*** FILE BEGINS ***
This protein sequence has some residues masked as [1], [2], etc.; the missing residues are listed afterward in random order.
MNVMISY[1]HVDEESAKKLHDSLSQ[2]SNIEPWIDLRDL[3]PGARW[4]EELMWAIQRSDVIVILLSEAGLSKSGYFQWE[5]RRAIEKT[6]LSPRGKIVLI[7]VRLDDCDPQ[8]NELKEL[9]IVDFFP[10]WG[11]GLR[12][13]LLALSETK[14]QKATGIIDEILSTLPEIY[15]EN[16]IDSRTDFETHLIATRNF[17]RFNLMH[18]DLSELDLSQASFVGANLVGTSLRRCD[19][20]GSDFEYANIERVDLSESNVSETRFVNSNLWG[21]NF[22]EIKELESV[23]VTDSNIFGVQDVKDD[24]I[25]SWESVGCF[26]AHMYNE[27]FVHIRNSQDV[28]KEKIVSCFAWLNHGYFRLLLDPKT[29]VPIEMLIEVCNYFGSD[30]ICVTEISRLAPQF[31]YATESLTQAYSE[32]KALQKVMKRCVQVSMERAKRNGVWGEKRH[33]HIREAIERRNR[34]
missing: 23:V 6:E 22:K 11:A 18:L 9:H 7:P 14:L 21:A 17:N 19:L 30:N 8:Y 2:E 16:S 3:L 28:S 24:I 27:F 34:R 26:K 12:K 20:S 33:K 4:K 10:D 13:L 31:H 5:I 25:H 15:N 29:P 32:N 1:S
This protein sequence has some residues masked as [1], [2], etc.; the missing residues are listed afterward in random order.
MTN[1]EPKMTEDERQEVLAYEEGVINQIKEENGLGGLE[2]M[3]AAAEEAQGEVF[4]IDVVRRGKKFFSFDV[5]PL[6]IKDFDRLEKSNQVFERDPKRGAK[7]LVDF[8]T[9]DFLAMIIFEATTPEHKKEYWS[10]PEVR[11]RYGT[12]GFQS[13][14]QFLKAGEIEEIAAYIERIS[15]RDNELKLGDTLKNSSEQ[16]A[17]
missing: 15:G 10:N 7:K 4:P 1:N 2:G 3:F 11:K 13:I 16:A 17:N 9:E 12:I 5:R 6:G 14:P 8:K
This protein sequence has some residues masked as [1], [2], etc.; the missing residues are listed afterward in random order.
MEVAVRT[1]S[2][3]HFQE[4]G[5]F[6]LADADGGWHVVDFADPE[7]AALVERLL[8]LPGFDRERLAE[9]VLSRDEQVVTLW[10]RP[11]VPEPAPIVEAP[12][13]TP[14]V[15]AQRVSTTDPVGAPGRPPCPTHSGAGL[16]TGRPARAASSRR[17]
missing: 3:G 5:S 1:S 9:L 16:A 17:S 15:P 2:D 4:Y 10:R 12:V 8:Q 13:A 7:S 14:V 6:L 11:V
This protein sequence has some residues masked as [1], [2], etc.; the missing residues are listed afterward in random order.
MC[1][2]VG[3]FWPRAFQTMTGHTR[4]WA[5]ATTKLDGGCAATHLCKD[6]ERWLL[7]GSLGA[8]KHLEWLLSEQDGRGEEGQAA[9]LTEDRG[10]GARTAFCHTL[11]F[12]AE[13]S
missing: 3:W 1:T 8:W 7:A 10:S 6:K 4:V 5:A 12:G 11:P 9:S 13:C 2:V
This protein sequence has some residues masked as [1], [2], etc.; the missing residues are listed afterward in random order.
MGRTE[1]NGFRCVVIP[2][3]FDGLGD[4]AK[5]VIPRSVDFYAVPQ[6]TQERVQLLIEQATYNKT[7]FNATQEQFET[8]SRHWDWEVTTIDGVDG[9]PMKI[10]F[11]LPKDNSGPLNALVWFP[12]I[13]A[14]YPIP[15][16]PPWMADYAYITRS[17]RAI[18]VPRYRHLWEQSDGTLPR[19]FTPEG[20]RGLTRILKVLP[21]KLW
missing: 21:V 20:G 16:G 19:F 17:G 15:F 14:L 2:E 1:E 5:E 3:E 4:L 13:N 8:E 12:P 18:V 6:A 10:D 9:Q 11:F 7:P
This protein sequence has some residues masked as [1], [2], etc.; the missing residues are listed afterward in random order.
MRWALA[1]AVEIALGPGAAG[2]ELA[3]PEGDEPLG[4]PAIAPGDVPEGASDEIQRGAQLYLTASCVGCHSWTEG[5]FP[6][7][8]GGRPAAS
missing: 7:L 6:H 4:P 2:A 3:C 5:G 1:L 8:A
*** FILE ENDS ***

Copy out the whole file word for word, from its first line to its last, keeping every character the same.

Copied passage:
This protein sequence has some residues masked as [1], [2], etc.; the missing residues are listed afterward in random order.
MNVMISY[1]HVDEESAKKLHDSLSQ[2]SNIEPWIDLRDL[3]PGARW[4]EELMWAIQRSDVIVILLSEAGLSKSGYFQWE[5]RRAIEKT[6]LSPRGKIVLI[7]VRLDDCDPQ[8]NELKEL[9]IVDFFP[10]WG[11]GLR[12][13]LLALSETK[14]QKATGIIDEILSTLPEIY[15]EN[16]IDSRTDFETHLIATRNF[17]RFNLMH[18]DLSELDLSQASFVGANLVGTSLRRCD[19][20]GSDFEYANIERVDLSESNVSETRFVNSNLWG[21]NF[22]EIKELESV[23]VTDSNIFGVQDVKDD[24]I[25]SWESVGCF[26]AHMYNE[27]FVHIRNSQDV[28]KEKIVSCFAWLNHGYFRLLLDPKT[29]VPIEMLIEVCNYFGSD[30]ICVTEISRLAPQF[31]YATESLTQAYSE[32]KALQKVMKRCVQVSMERAKRNGVWGEKRH[33]HIREAIERRNR[34]
missing: 23:V 6:E 22:K 11:A 18:L 9:H 7:P 14:L 21:A 17:N 19:L 30:N 8:Y 2:E 16:S 3:L 28:S 24:I 27:F 34:R 26:K 12:K 20:S 33:K 4:K 10:D 13:L 31:H 5:I 25:H 15:N 29:P 32:N 1:S
This protein sequence has some residues masked as [1], [2], etc.; the missing residues are listed afterward in random order.
MTN[1]EPKMTEDERQEVLAYEEGVINQIKEENGLGGLE[2]M[3]AAAEEAQGEVF[4]IDVVRRGKKFFSFDV[5]PL[6]IKDFDRLEKSNQVFERDPKRGAK[7]LVDF[8]T[9]DFLAMIIFEATTPEHKKEYWS[10]PEVR[11]RYGT[12]GFQS[13][14]QFLKAGEIEEIAAYIERIS[15]RDNELKLGDTLKNSSEQ[16]A[17]
missing: 15:G 10:N 7:K 4:P 1:N 2:G 3:F 11:K 13:I 16:A 17:N 9:E 12:I 5:R 6:G 14:P 8:K
This protein sequence has some residues masked as [1], [2], etc.; the missing residues are listed afterward in random order.
MEVAVRT[1]S[2][3]HFQE[4]G[5]F[6]LADADGGWHVVDFADPE[7]AALVERLL[8]LPGFDRERLAE[9]VLSRDEQVVTLW[10]RP[11]VPEPAPIVEAP[12][13]TP[14]V[15]AQRVSTTDPVGAPGRPPCPTHSGAGL[16]TGRPARAASSRR[17]
missing: 3:G 5:S 1:S 9:L 16:A 17:S 15:P 2:D 4:Y 10:R 12:V 8:Q 13:A 7:S 14:V 6:L 11:V
This protein sequence has some residues masked as [1], [2], etc.; the missing residues are listed afterward in random order.
MC[1][2]VG[3]FWPRAFQTMTGHTR[4]WA[5]ATTKLDGGCAATHLCKD[6]ERWLL[7]GSLGA[8]KHLEWLLSEQDGRGEEGQAA[9]LTEDRG[10]GARTAFCHTL[11]F[12]AE[13]S
missing: 3:W 1:T 8:W 7:A 10:S 6:K 4:V 5:A 12:G 11:P 9:S 13:C 2:V
This protein sequence has some residues masked as [1], [2], etc.; the missing residues are listed afterward in random order.
MGRTE[1]NGFRCVVIP[2][3]FDGLGD[4]AK[5]VIPRSVDFYAVPQ[6]TQERVQLLIEQATYNKT[7]FNATQEQFET[8]SRHWDWEVTTIDGVDG[9]PMKI[10]F[11]LPKDNSGPLNALVWFP[12]I[13]A[14]YPIP[15][16]PPWMADYAYITRS[17]RAI[18]VPRYRHLWEQSDGTLPR[19]FTPEG[20]RGLTRILKVLP[21]KLW
missing: 21:V 20:G 16:G 19:F 17:G 15:F 14:L 2:E 1:E 5:E 3:E 4:L 13:N 8:E 12:P 18:V 6:A 10:D 9:Q 11:F 7:P
This protein sequence has some residues masked as [1], [2], etc.; the missing residues are listed afterward in random order.
MRWALA[1]AVEIALGPGAAG[2]ELA[3]PEGDEPLG[4]PAIAPGDVPEGASDEIQRGAQLYLTASCVGCHSWTEG[5]FP[6][7][8]GGRPAAS
missing: 7:L 6:H 4:P 2:A 3:C 5:G 1:L 8:A